Execution price of buy/sell limit orders

Discussion in 'Ask any question!' started by Dor605, Apr 8, 2021.

  1. Dor605

    Dor605 New Member

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    Hi there,

    I'm a total beginner and I can't seem to understand something about the execution price when it comes to buy/sell limit orders.
    I read that when you set up a buy limit order at a certain price per share then that order would be filled only if the price would reach that limit price or below and in that case, the execution price would be your limit price or below it (which is, of course, better for you as the buyer).
    The same works analogously in the case of a sell limit order.
    What I don't understand is how come it works in your favor both ways?
    If I set a buy limit price and at some point the ask is below it, then according to my understanding the execution price should be the better price (that of the ask). But then again, if I'm looking from the side of the person that gave that ask price I would also say that he should get the better price (that of my higher limit price).
    What am I missing here?
    Thanks for any clarification and sorry for this noob's question.
     
  2. StockJock-e

    StockJock-e Brew Master
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    I dont really understand your question. I tried reading 5 times and it still does not make much sense.

    What works in your favor?

    Maybe if you looked at a level 2 screen it would make more sense. When you submit an order, it goes into an order book and level 2 quotes show you this:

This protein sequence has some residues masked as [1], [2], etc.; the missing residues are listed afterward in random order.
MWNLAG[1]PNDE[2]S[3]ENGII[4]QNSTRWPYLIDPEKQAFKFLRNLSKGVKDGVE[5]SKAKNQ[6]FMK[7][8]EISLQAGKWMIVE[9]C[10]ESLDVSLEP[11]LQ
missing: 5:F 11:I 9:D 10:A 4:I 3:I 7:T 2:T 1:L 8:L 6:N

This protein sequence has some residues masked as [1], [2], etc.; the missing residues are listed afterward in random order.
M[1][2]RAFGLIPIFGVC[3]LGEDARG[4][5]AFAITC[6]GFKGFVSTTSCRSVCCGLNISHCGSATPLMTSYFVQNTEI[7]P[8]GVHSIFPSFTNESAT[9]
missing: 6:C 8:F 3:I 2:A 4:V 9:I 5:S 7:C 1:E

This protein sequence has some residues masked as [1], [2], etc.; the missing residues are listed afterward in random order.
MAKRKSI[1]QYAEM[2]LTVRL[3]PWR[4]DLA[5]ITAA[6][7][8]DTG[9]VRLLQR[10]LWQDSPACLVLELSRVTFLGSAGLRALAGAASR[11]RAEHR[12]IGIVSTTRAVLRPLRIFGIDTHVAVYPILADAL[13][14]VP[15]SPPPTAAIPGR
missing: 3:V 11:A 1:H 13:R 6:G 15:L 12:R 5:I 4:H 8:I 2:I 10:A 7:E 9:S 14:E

[​IMG]

    The market maker SBSH is bidding 3.93 and the MM NITE is asking 3.95. The next best ask is by UBSS at 3.98 and so on.

    Is that making sense?
     
  3. spindr0

    spindr0 Active Member

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    In the US we have the NBBO (National Best Bid and Offer) which requires brokers to trade at the best available (lowest) ask price and the best available (highest) bid price when buying and selling securities for customers.

    If you place a market order to buy, you pay the ask price (assuming that there's sufficient liquidity to fill your entire order at that price).

    If you place a market order to sell, you pay the ask price (assuming that there's sufficient liquidity to fill your entire order at that price).

    If you place a buy order at a lower price or a sell order at a higher price then your order goes on the order book and will only get executed if NBBO reaches that price.
     
    StockJock-e likes this.

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